The craft beer lifecycle and search for simplicity
When you work in beer for a while, you start to notice certain patterns. And there’s one cycle I’ve watched countless beer drinkers go through when they’re first branching out beyond mass-market lagers. First they explore darker import beers or Belgians, beers that are more intensely flavored and higher in alcohol than your typical Bud or PBR. Then they start gravitating toward double IPAs, imperial stouts, and sour beers. This is the pursuit of more — more hops, more booze, more roast, more everything.
There is the pursuit of more — more hops, more booze, more roast, more everything. Then there’s a turning point: you gravitate again toward lighter beers, and lower ABV.
Then there’s a turning point: After a few ulcers, wisdom and common sense begin to creep into the conversation. They find themselves going for more session IPAs, focusing instead on just how good beers can taste and smell rather than the need to order something new every time. They gravitate again toward lighter beers, and lower ABV…and often find themselves back where they started: crisp, light lagers, but maybe this time with a little more refinement.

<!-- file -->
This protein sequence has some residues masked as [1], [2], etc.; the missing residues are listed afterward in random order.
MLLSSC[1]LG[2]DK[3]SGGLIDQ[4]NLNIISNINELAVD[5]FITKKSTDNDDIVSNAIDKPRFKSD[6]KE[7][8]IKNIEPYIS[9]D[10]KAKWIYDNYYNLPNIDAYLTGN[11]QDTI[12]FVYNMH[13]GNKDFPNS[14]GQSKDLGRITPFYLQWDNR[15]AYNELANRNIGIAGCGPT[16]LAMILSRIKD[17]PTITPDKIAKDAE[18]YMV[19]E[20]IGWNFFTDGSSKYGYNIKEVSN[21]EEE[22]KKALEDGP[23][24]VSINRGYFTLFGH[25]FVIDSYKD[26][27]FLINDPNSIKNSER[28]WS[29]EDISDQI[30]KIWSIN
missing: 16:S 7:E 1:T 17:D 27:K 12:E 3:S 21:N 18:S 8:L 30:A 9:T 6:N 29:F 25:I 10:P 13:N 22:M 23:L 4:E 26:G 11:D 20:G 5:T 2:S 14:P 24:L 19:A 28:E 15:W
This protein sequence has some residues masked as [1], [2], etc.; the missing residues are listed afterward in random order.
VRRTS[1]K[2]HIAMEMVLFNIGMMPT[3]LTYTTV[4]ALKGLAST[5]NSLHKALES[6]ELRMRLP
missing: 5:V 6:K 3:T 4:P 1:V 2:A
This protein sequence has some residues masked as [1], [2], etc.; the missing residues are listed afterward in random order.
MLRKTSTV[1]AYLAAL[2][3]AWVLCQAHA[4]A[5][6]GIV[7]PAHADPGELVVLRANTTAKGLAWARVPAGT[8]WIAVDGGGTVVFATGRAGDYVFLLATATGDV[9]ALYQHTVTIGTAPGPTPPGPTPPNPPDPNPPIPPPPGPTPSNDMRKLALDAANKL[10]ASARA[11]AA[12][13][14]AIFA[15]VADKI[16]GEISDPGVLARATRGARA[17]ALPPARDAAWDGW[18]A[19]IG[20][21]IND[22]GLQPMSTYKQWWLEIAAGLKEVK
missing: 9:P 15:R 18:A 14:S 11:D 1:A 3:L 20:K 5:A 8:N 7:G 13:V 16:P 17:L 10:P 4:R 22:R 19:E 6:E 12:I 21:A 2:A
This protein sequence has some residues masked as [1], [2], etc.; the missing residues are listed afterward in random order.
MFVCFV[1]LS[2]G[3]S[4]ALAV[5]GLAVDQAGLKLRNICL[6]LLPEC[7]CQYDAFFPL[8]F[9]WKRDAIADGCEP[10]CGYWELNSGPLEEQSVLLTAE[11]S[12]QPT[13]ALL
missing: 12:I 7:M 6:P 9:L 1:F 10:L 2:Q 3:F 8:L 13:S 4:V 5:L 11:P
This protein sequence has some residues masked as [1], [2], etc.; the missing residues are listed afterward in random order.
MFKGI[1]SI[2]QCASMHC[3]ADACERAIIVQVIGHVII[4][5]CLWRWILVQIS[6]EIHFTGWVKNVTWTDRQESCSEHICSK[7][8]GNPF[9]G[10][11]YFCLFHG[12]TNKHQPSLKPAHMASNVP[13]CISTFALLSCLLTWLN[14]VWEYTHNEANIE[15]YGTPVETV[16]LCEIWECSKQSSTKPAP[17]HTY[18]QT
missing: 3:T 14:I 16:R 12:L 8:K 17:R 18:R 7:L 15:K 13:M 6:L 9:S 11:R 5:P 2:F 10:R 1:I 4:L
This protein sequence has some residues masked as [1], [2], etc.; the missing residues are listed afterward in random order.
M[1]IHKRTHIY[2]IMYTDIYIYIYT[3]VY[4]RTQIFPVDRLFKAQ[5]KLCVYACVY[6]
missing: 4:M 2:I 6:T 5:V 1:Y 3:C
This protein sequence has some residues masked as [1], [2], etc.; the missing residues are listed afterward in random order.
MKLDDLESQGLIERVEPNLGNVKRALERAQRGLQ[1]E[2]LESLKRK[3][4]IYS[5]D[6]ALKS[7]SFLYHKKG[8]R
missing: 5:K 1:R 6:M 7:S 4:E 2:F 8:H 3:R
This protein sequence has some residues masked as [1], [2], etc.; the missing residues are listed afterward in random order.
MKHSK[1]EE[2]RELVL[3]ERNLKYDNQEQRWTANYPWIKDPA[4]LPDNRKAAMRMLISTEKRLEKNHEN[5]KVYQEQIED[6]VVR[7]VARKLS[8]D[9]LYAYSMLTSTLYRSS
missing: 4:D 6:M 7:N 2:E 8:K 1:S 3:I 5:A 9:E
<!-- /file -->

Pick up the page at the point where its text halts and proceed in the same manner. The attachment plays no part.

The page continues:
I won’t lie, I’ve been on that ride. It’s actually what inspired us to start experimenting with lager brewing at Fort Point a few years ago, a process that I’m excited to say has culminated in our first packaged lager: Export. This beer has been a long time in the making, and the result is a lager that feels like a perfect addition to the Fort Point lineup. A beer you want to crack open after a hard day’s work and just…relax with.
Of course, our goal is to always brew balanced, drinkable beers no matter the style. But lagers are the epitome of a refreshing, easy-to-drink beer, and brewing one presented a fun challenge for our production team. Despite their reputation as simple or cheap, lagers require tremendous attention to detail and considerable resources to produce. Big hop bombs and pastry stouts may taste more complex, but that complexity does not always translate to the beer-making process. It’s similar to cooking eggs. Making a big, 10-ingredient scramble is fun and impressive (plus very good at fixing hangovers), but have you ever had a perfectly poached egg? Way more impressive.